Average True Range (ATR) Technical Indicator for Stock Trading

The Average True Range indicator was created by J. Welles Wilder. Its primary use is for determining the volatility of the security. The idea is to replace the high - low interval for the given period, as the high-low does not take into consideration gaps and limit moves.

Investors use the Average True Range or ATR Indicator, known as the volatility indicator, to use volatility to their advantage. Stock market volatility, the moves of a stock up and down over a day, week or other period, causes investors to fear making a decision. When the price of their stock moves against them they become afraid to sell.

As with most of his indicators, Wilder designed ATR with commodities and daily prices in mind. In 1978, commodities were frequently more volatile than stocks. They were (and still are) often subject to gaps and limit moves. (A limit move occurs when a commodity opens up or down its maximum allowed move and does not trade again until the next session. The resulting bar or candlestick would simply be a small dash.) In order to accurately reflect the volatility associated with commodities, Wilder sought to account for gaps, limit moves, and small high-low ranges in his calculations. A volatility formula based on only the high-low range would fail to capture the actual volatility created by the gap or limit move.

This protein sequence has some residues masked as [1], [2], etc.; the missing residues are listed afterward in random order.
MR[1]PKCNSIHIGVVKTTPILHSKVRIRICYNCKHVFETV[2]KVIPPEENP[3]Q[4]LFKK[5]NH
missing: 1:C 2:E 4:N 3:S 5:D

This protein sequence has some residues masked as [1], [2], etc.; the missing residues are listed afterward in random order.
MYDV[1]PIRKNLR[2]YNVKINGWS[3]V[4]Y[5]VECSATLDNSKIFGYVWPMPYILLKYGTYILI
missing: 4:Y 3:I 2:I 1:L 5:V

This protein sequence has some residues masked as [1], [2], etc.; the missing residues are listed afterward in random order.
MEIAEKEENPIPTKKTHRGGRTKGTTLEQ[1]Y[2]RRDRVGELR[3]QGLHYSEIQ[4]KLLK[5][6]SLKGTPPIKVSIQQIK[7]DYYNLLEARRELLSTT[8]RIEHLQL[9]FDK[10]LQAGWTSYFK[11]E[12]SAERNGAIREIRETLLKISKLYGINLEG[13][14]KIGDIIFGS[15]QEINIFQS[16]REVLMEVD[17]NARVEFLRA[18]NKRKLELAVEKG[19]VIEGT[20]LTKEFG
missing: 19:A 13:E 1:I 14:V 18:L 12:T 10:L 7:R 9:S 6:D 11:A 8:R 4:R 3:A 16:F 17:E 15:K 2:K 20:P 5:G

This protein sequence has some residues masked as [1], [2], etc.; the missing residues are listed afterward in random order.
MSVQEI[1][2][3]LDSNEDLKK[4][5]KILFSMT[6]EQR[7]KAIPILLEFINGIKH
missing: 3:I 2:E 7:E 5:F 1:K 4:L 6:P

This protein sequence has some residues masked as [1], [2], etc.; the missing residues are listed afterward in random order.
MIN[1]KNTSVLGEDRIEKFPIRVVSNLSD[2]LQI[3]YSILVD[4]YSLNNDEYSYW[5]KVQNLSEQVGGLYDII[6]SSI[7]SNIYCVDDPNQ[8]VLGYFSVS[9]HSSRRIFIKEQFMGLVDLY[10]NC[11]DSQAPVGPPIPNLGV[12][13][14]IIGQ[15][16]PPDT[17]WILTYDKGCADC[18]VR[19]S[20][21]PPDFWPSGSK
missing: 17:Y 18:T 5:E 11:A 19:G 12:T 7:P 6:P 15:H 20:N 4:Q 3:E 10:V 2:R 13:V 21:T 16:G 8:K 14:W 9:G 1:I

Wilder started with a concept called True Range (TR) which is defined as the greatest of the following:
  • The current High less the current Low.
  • The absolute value of the current High less the previous Close.
  • The absolute value of the current Low less the previous Close.
If the current high-low range is large, chances are it will be used as the True Range. If the current high-low range is small, it is likely that one of the other two methods would be used to calculate the True Range. The last two possibilities usually arise when the previous close is greater than the current high (signaling a potential gap down or limit move) or the previous close is lower than the current low (signaling a potential gap up or limit move). To ensure positive numbers, absolute values were applied to differences.

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The example above shows three potential situations when the TR would not be based on the current high/low range. Notice that all three examples have small high/low ranges and two examples show a significant gap.
  1. A small high/low range formed after a gap up. The TR was found by calculating the absolute value of the difference between the current high and the previous close.
  2. A small high/low range formed after a gap down. The TR was found by calculating the absolute value of the difference between the current low and the previous close.
  3. Even though the current close is within the previous high/low range, the current high/low range is quite small. In fact, it is smaller than the absolute value of the difference between the current high and the previous close, which is used to value the TR.